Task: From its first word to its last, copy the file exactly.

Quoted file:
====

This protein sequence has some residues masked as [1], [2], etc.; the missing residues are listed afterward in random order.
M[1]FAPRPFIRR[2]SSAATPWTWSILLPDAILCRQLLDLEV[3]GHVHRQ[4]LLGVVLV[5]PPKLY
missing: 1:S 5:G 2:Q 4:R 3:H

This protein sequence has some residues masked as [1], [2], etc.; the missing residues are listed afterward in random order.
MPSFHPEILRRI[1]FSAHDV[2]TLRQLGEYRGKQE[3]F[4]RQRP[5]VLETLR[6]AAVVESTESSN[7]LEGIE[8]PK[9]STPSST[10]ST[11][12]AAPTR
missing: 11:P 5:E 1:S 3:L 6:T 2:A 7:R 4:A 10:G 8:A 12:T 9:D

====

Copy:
This protein sequence has some residues masked as [1], [2], etc.; the missing residues are listed afterward in random order.
M[1]FAPRPFIRR[2]SSAATPWTWSILLPDAILCRQLLDLEV[3]GHVHRQ[4]LLGVVLV[5]PPKLY
missing: 1:S 5:G 2:Q 4:R 3:H

This protein sequence has some residues masked as [1], [2], etc.; the missing residues are listed afterward in random order.
MPSFHPEILRRI[1]FSAHDV[2]TLRQLGEYRGKQE[3]F[4]RQRP[5]VLETLR[6]AAVVESTESSN[7]LEGIE[8]PK[9]STPSST[10]ST[11][12]AAPTR
missing: 11:P 5:E 1:S 3:L 6:T 2:A 7:R 4:A 10:G 8:A 12:T 9:D